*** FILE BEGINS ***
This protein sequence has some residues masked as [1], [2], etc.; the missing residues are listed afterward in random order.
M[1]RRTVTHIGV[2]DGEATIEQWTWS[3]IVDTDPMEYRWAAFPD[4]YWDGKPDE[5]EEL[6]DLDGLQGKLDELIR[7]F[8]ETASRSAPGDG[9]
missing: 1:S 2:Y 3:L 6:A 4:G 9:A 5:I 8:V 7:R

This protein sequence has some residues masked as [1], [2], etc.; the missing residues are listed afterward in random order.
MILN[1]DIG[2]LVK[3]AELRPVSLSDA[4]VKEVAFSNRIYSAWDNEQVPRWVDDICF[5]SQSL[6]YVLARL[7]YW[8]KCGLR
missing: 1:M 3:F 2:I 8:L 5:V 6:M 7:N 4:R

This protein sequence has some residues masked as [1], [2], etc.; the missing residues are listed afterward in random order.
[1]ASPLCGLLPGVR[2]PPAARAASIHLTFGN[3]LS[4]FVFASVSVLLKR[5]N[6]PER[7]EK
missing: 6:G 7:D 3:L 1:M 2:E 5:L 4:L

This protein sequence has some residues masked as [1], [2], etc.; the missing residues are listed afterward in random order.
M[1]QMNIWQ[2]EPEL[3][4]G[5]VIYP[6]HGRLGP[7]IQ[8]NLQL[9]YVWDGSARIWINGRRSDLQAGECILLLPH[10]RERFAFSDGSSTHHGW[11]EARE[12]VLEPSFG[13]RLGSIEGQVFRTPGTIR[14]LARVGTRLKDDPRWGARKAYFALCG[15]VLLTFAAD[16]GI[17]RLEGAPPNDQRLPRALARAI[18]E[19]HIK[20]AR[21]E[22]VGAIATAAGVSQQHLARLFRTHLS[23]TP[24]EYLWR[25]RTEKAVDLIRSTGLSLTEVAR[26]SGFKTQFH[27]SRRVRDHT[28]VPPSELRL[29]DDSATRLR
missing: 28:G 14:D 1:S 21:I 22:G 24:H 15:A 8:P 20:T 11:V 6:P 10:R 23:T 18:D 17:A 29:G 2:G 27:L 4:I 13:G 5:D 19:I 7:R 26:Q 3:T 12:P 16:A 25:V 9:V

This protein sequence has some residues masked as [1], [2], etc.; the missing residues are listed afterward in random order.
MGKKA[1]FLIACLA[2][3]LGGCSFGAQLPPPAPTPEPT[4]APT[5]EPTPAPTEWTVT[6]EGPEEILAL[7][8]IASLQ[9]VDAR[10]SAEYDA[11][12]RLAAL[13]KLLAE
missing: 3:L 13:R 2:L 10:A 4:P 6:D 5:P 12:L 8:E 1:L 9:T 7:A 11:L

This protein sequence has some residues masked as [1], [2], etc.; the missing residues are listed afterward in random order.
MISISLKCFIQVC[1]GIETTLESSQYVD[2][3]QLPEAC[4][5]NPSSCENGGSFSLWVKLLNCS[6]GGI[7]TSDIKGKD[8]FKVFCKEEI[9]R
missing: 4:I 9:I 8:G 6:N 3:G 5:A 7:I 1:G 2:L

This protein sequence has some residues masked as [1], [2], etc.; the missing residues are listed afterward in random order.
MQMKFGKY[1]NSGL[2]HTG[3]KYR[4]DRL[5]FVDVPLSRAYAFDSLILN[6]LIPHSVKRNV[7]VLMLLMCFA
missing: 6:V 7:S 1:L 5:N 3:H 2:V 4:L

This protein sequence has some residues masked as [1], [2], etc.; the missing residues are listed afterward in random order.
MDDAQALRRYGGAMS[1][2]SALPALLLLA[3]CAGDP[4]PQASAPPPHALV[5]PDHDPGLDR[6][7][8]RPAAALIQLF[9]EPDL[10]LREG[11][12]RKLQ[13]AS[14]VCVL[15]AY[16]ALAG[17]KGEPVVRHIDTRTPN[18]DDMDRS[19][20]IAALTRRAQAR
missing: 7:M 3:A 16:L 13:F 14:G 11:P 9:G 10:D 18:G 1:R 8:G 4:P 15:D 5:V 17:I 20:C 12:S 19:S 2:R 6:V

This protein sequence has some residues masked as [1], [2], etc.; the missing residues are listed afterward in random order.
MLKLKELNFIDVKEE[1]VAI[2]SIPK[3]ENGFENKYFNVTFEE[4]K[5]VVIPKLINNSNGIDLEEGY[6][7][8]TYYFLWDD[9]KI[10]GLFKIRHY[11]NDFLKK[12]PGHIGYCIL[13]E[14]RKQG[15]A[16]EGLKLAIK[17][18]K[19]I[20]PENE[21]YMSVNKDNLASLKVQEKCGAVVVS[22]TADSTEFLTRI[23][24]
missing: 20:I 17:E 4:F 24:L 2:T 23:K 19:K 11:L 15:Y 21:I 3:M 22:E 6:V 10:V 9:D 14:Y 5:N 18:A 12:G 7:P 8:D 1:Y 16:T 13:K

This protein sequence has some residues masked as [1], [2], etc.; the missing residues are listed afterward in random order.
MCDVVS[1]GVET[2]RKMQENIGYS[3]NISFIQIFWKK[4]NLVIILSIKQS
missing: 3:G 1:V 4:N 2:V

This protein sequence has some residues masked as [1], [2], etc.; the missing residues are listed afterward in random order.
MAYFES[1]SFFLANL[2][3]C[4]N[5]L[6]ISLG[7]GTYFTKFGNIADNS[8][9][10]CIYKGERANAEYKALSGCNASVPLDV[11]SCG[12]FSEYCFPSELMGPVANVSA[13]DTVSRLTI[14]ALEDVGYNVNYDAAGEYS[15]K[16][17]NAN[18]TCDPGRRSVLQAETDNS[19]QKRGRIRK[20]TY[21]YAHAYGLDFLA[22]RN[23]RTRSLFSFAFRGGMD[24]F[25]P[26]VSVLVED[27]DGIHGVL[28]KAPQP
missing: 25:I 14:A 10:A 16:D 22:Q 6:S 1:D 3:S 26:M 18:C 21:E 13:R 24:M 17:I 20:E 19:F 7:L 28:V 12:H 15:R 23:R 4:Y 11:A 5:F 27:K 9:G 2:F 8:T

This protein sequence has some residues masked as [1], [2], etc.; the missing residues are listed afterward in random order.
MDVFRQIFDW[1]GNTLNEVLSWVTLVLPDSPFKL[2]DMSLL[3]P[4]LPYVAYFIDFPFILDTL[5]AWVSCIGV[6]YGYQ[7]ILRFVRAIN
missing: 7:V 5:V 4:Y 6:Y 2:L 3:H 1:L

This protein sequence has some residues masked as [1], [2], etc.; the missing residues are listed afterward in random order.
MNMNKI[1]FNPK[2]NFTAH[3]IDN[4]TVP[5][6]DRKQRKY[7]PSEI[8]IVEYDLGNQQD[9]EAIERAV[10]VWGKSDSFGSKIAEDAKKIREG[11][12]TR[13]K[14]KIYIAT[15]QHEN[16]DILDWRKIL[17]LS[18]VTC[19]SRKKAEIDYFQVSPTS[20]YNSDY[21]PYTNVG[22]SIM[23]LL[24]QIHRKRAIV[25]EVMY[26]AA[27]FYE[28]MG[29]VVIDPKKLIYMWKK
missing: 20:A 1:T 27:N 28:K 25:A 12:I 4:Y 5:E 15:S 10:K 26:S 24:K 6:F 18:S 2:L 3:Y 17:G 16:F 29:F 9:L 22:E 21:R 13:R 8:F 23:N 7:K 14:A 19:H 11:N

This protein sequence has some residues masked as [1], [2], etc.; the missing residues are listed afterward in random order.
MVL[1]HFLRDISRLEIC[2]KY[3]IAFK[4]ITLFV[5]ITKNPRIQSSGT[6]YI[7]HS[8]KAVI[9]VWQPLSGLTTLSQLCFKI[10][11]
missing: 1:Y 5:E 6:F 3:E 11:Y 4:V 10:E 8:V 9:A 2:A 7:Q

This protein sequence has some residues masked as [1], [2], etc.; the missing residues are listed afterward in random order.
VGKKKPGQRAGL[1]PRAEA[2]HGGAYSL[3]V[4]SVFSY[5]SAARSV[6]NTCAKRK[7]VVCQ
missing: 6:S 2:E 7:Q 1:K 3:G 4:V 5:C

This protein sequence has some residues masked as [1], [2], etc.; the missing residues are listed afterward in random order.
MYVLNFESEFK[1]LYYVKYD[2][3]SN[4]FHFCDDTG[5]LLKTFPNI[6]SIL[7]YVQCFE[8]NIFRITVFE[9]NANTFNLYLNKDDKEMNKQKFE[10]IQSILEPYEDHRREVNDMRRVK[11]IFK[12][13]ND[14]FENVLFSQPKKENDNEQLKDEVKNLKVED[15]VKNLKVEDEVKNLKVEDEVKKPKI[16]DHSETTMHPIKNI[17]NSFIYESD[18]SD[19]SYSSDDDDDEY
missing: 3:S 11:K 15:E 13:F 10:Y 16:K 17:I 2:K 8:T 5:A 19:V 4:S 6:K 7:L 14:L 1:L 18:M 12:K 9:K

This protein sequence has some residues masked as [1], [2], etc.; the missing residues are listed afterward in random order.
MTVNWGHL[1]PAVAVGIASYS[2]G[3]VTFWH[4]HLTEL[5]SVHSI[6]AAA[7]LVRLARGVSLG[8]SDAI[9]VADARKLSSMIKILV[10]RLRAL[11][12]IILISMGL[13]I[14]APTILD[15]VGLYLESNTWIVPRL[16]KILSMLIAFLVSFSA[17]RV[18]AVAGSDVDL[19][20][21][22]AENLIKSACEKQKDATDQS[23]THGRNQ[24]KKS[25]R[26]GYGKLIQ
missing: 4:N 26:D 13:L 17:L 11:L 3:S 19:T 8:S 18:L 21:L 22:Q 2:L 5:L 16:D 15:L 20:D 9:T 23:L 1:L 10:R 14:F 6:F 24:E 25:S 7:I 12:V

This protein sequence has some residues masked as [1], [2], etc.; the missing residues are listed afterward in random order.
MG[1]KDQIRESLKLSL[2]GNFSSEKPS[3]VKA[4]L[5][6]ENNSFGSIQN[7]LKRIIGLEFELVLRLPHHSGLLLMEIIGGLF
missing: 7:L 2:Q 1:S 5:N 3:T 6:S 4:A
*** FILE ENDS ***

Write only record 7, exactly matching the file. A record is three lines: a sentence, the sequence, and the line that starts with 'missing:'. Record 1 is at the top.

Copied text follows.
This protein sequence has some residues masked as [1], [2], etc.; the missing residues are listed afterward in random order.
MQMKFGKY[1]NSGL[2]HTG[3]KYR[4]DRL[5]FVDVPLSRAYAFDSLILN[6]LIPHSVKRNV[7]VLMLLMCFA
missing: 6:V 7:S 1:L 5:N 3:H 2:V 4:L